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The Reason Commercial Radio Hasn’t Died.

And It Isn’t What You Think!

I admit it.  I really love Spotify.  Where else can you get “stations” like ‘Weekend Hangouts’, “The Happy Hipster’ or “Smart is the New Sexy?”  Curated music that is designed for whatever mood I may be in at the moment.  I can now hear exactly the specific type music I want to hear at any given time.  It has completely taken over the vast majority of my listening experience in the car.  OK, except NPR.

Which made me wonder about how commercial radio is shouldering what I thought was its impending painful decline and ultimate path to oblivion.

The answer – “Just fine, thank you!”

How is that possible?????

The Radio Advertising Bureau just reported that 2014 revenues were relatively flat with 2013 revenues.  The revenue areas that I expected to decline actually did decline.  Spot radio advertising was off 3% and network advertising was off 4%.

Now, here is where it gets interesting.

Those declines were offset by a 9% gain in digital advertising and a whopping 16% in event-driven off-air revenue generation.  Surprisingly, non-traditional revenue from live events off the air now account for nearly two billion dollars, more than one out of every ten dollars radio receives overall.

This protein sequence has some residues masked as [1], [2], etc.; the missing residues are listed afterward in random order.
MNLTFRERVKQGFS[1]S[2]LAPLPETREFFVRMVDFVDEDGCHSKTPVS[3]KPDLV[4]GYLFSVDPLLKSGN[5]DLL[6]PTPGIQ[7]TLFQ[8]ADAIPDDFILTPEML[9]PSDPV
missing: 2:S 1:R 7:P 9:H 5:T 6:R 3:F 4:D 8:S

Rather than fight the current music listening trends of the public – on-line/digital listening and brand-driven music events – radio has embraced them and monetized them.  The result is significant revenue that has offset the decline in their traditional on-air advertising business model.

It is often said that macro-economic trends are the most difficult to fight.  And that remains true.

But, the unspoken corollary is that macro-economic trends can be the easiest to embrace.  And, actually the most lucrative to embrace.

Of course, that is provided you have a few necessary prerequisites:

  • A brand that can make the transition.
  • The insight and execution necessary to make the transition legitimate.
  • A strategy that remains true to the brand.
  • And, a value proposition that is consistent with the macro-economic trend.

So far, radio has figured out how to make the necessary pivot to remain vibrant and relevant to their customer base in a time of macro-economic transition.  How would your company fare if faced with a similar quandary?

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